Law amending three sections of Political Party Registration Law approved

Chiang Mai (Mizzima) – Burma’s state-run TV announced on Friday that President Thein Sein has signed a law that amends three key areas of the Political Party Registration Law.

Both houses of the Burmese Parliament had previously approved the amendments.

There was a change in the wording that all political parties must “protect” the country’s Constitution. It was amended to “respect” the Constitution.

The new law cancelled two clauses: a clause that restricted serving prisoners from being a member of a political party and a clause that said a political party needs to contest in at least three parliamentary seats in an election. 

Last week, Mizzima reported that political observers said the amendments were designed to pave the way for the main opposition party, the National League for Democracy (NLD), to re-register as a political party. The NLD decided not to re-register to run in the 2010 election, saying there were elements in the 2008 Constitution that were not democratic.

KWAT:”The Burma Army must immediately release four women held as sex slaves near Kachin-China border”

The Kachin Women’s Association Thailand (KWAT) is gravely concerned for the lives of four women being held as sex slaves at a frontline post near Loije at the Kachin-China border, and calls for the Burma Army to immediately free them, and for foreign envoys in Burma to demand their immediate release.

According to porters who escaped on November 1 from Mu Bum mountain outpost, where about 50 troops from Light Infantry Battalion 321 are based, the four women were being made to clean and cook for the soldiers during the day, and were gang-raped by them at night.

The porters identified one of the women as Sumlut Roi Ja, aged 28, from the nearby village of Hkai Bang. She was last seen by her husband and father-in-law on October 28, when they were forced to carry corn to Mu Bum army post. The three had run away from the camp, but she had been too slow and was recaptured.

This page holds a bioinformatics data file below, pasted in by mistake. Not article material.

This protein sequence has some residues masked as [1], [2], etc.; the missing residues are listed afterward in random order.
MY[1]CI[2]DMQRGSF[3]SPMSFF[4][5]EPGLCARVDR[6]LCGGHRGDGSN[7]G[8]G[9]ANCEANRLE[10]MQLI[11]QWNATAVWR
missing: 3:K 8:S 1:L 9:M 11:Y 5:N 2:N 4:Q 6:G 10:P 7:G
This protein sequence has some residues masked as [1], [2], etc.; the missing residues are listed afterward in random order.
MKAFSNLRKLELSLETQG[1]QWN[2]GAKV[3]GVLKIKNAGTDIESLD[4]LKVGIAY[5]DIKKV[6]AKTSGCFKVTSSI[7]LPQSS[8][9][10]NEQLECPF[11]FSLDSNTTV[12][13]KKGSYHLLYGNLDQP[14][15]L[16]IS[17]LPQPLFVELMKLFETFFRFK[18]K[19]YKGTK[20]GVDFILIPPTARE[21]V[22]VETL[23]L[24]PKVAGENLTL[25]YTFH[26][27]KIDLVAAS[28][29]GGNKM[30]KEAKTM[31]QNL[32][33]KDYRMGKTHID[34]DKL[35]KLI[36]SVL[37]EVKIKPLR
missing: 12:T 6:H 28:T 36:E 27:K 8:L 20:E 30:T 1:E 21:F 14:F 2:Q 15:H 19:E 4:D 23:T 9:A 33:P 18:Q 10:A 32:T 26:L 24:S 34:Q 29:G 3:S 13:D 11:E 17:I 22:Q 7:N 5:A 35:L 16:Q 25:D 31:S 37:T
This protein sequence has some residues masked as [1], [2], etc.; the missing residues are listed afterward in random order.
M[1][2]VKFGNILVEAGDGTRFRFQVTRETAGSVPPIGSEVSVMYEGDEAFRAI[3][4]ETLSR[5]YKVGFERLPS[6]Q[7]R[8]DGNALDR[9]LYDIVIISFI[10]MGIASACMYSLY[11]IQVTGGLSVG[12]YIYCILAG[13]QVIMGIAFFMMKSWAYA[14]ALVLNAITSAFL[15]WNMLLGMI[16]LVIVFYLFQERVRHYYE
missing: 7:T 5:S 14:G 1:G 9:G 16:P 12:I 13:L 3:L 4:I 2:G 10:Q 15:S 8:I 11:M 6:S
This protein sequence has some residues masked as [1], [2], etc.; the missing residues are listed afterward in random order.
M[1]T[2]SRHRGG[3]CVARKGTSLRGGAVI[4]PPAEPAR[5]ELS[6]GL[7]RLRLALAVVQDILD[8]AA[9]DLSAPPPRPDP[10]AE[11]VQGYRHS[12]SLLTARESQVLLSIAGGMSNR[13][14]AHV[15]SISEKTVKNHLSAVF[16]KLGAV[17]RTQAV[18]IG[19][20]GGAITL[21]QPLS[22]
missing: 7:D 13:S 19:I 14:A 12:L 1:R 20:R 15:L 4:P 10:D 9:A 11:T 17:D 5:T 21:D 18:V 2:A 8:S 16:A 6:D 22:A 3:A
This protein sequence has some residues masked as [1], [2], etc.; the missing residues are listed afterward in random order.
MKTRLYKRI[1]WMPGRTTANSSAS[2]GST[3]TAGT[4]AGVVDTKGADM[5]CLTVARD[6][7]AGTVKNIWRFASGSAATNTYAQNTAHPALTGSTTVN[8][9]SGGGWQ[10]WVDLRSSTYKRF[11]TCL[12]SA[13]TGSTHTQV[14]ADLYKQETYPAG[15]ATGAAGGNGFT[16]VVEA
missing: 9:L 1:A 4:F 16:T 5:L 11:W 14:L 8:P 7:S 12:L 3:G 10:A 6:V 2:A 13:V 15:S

On November 1, Sumlut Roi Ja’s family members met with Lt. Col. Zaw Myo Htut, the Burma Army commander at the Loi Je military base, and begged for her release. He told them that she would be released on November 2, but they waited the whole day at the foot of Mu Bum mountain and she did not appear.

A KWAT documentor reported seeing Sumlut Roi Ja  through a zoom lens at the Mu Bum camp from a nearby hilltop on October 31. The next day, on November 1, she was able to see a woman being dragged by four soldiers into a bunker at the camp, but could not clearly identify her. Since then, she has not been able to see any women at the camp.

KWAT is gravely concerned at the fate of the four women and demands that the Burma Army immediately releases them. KWAT also urgently requests all foreign envoys in Burma to call for their immediate unconditional release.

“Silence about the Burma Army’s blatant systematic sexual violence is placing the lives of all women and girls in the conflict zones at risk,” said KWAT coordinator Moon Nay Li.

The Burma Army has reinforced troops between Bhamo and Loije since mid-October, fuelling fears of an imminent offensive against the nearby KIA stronghold of Maijayang, where thousands of displaced Kachin villagers are sheltering.

Contact persons:      Moon Nay Li  + 66 85- 6251- 912
Email:    /

Thailand: Gen Prayuth Chan-ocha denies 9 military officers had “surrendered” to the police connected with killing 13 Chinese on Mekong

3.november 2011    Gen Prayuth Chan-ocha, army commander, denies 9 military officers had “surrendered” to the police on 28 October in connection with the killing of 13 Chinese crewmen on the Mekong. He said they were just meeting the police investigation team to demonstrate their innocence. (Khom Chad Leuk)

KIO power cable serving Myitkyina cut since Tuesday

Chiang Mai (Mizzima) – A power cable at the Mali Stream Hydropower Station owned by the Kachin Independence Organization [KIO] has been cut since Tuesday and could take a week to repair, according to an official of the Buga Company.

The cable provides electricity to Myitkyina and Waimaw.

The KIO alleged that the government was responsible for the severed cable, and that it could have occurred during a recent movement of troops and supplies.

“They cut the power line by bullets,” said La Nang, a KIO spokesperson. “And the power line was cut at Lonzak Hill which is controlled by the government. Then they sent troops to the front. They deployed extra troops within a short time.”

The KIO’s Buga company has provided electricity to Myitkyina and Waimaw since 2006. The Tabak Stream Hydropower Station generates 9.8 megawatts of electricity.

On Wednesday, the government deployed extra troops from Brigade No. 88 to Myitkyina, crossing the Irrawaddy River during the evening, La Nang said.

On June 12, the KIO recalled its employees from the liaison office in Myitkyina and the Buga Company for security reasons, but it continued to provide electricity to Myitkyina and Waimaw.